Three years ago yesterday, then‐Governor Mitt Romney signed into law the most far reaching state health care reform plan to date. At the time, we warned that the plan, with its individual and employer mandates, new regulatory bureaucracy (the Connector), and middle‐class subsidies would result in “a slow but steady spiral downward toward a government‐run health care system.” Sadly, three years later, those predictions appear to be coming true.
- While the state has reduced the number of residents without health insurance, some 200,000 people remain uninsured. Moreover, the increase in the number of insured is primarily due to the state’s generous subsidies, not the celebrated individual mandate.
- Health care costs continue to rise much faster than the nationally. Since the program became law, total state health care spending has increased by 23 percent. Insurance premiums have been increasing by 10–12 percent per year, nearly double the national average.
- New regulation and bureaucracy is limiting consumer choice and adding to costs.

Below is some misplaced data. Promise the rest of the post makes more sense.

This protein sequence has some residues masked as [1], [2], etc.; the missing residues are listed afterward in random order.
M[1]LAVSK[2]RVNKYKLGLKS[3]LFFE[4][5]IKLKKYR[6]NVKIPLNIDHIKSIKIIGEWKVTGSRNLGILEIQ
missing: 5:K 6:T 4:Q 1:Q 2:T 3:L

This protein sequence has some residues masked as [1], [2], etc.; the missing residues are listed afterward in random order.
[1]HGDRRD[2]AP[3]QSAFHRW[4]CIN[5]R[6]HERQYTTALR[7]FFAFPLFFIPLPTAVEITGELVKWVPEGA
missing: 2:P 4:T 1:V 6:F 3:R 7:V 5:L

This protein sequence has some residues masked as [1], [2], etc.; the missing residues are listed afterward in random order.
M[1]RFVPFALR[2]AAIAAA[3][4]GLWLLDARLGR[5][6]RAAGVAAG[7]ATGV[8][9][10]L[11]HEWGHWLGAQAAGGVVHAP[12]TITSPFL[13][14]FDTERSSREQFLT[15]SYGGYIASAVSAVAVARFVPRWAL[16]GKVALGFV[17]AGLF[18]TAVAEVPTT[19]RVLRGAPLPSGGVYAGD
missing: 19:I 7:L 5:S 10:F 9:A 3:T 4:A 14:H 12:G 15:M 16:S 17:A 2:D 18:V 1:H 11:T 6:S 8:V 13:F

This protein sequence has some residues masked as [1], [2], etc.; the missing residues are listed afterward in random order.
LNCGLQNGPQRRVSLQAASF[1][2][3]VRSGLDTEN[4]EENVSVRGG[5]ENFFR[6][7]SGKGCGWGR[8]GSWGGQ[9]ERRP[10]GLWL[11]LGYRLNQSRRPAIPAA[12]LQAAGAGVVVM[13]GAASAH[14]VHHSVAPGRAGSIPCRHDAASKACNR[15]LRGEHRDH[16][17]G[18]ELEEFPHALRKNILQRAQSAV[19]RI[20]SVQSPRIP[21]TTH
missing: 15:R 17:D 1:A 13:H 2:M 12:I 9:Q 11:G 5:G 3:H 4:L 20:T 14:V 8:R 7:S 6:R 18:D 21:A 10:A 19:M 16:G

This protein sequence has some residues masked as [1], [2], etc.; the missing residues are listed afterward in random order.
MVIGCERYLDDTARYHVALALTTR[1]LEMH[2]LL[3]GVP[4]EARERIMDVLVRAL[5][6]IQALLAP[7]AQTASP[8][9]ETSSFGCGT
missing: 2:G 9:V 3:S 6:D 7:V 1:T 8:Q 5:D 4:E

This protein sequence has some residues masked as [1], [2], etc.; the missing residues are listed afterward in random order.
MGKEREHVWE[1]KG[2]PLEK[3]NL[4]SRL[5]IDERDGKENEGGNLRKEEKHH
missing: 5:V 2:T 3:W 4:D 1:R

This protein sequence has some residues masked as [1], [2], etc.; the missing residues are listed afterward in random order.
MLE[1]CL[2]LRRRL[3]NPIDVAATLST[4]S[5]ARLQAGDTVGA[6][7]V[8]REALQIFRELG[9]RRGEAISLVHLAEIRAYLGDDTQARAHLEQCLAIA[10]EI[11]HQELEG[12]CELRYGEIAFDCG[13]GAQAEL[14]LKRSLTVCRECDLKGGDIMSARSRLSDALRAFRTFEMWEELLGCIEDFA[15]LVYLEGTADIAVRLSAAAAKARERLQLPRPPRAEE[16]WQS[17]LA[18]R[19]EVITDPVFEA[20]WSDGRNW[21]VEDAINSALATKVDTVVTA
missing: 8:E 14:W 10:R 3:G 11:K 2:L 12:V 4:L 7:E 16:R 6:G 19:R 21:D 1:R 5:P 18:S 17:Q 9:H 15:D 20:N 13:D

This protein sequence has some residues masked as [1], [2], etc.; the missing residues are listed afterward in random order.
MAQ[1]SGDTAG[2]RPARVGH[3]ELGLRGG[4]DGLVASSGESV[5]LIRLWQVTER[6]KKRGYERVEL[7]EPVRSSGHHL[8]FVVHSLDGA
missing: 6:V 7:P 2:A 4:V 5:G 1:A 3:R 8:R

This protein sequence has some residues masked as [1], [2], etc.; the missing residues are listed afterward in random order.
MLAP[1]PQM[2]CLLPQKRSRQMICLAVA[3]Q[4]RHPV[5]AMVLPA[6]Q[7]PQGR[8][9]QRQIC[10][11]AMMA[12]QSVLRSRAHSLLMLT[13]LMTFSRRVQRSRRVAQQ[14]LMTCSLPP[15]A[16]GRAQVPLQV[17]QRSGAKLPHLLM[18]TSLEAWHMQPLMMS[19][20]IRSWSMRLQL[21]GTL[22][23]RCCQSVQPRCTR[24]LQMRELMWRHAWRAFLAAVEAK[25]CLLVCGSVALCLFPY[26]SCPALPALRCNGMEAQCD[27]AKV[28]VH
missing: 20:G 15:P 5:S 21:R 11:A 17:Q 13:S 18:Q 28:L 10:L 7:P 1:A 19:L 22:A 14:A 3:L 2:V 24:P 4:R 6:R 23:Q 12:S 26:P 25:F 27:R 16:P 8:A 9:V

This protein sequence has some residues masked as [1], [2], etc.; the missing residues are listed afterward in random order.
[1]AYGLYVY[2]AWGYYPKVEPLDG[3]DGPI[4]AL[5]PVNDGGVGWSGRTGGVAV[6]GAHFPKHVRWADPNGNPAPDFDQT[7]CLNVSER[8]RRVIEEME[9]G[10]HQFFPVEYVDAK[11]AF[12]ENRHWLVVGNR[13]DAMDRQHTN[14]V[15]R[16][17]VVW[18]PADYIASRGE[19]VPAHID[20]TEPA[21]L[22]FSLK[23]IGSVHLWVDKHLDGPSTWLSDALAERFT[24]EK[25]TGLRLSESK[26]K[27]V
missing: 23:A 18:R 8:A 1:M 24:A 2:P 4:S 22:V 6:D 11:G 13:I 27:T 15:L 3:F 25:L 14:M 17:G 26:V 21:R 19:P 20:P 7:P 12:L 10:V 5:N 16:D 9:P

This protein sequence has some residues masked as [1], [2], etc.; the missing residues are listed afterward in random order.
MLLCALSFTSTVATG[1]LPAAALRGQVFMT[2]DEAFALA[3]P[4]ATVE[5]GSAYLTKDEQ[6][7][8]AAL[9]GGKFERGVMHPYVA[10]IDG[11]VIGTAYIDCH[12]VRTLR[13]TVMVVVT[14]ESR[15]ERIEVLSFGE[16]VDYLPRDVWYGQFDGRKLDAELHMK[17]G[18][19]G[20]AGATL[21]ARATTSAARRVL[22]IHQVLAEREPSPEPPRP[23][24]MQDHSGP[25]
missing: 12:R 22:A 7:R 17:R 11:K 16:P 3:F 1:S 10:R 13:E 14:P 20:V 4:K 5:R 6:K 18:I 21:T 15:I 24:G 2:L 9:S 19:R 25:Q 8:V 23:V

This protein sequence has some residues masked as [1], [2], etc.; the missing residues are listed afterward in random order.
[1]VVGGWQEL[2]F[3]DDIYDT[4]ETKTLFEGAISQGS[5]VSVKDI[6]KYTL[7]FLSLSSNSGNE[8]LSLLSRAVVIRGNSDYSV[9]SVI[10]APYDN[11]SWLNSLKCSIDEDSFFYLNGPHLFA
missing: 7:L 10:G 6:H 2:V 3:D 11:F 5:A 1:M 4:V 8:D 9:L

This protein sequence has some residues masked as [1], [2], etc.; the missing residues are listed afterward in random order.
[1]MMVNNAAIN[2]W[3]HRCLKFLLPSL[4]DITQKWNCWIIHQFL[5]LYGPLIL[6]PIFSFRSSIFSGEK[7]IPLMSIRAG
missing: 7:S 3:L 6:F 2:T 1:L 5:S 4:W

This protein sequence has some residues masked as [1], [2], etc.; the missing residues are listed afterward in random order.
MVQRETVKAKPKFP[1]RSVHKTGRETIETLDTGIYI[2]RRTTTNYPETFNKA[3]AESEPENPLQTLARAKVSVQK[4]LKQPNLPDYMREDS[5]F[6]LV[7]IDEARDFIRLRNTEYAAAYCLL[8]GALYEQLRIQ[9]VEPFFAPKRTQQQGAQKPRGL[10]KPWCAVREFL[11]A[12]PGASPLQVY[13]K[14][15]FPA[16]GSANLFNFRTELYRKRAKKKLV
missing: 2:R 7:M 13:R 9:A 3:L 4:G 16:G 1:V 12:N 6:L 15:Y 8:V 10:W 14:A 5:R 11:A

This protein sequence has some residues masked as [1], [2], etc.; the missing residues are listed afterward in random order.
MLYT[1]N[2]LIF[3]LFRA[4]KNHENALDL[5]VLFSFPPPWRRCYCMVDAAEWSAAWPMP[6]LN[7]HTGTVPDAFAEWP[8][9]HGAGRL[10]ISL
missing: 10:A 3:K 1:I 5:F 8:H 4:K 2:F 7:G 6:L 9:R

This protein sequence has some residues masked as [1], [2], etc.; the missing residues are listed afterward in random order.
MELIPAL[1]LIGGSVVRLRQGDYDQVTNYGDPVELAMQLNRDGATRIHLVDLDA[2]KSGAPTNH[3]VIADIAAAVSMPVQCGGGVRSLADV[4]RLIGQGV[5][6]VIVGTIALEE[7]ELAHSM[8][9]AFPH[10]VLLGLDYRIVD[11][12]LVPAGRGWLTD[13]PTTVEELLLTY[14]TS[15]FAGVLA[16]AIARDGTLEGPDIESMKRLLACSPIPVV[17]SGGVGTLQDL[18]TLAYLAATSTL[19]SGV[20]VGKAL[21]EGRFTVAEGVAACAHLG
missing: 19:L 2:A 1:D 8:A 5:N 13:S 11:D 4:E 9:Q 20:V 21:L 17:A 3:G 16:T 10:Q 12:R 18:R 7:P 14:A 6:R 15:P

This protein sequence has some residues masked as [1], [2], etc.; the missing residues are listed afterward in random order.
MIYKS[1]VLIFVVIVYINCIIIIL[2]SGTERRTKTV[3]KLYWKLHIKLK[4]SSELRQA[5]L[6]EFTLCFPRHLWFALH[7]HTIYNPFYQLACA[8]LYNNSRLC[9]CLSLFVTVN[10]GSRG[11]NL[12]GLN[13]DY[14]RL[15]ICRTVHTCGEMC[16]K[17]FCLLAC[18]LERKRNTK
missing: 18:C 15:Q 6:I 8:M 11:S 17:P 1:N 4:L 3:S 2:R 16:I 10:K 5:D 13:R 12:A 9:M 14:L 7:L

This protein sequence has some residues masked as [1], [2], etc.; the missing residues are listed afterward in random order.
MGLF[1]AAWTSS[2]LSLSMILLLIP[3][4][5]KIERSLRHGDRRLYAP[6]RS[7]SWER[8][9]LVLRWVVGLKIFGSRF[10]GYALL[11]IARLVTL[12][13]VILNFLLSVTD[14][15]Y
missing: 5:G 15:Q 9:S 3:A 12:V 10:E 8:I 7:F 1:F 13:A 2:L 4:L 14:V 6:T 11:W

- Program costs have skyrocketed. Despite tax increases, the program faces huge deficits in the future. As a result, the state is considering caps on insurance premiums, cuts in reimbursements to providers, and even the possibility of a “global budget” on health care spending.
- A shortage of providers, combined with increased demand, is increasing waiting times to see a physician, especially primary care providers.
With the “Massachusetts model” being frequently cited as a blueprint for state or national health care reform, it is important to recognize that giving the government greater control over our health care system will have grave consequences for taxpayers, providers, and health care consumers. That is the lesson of the Massachusetts model.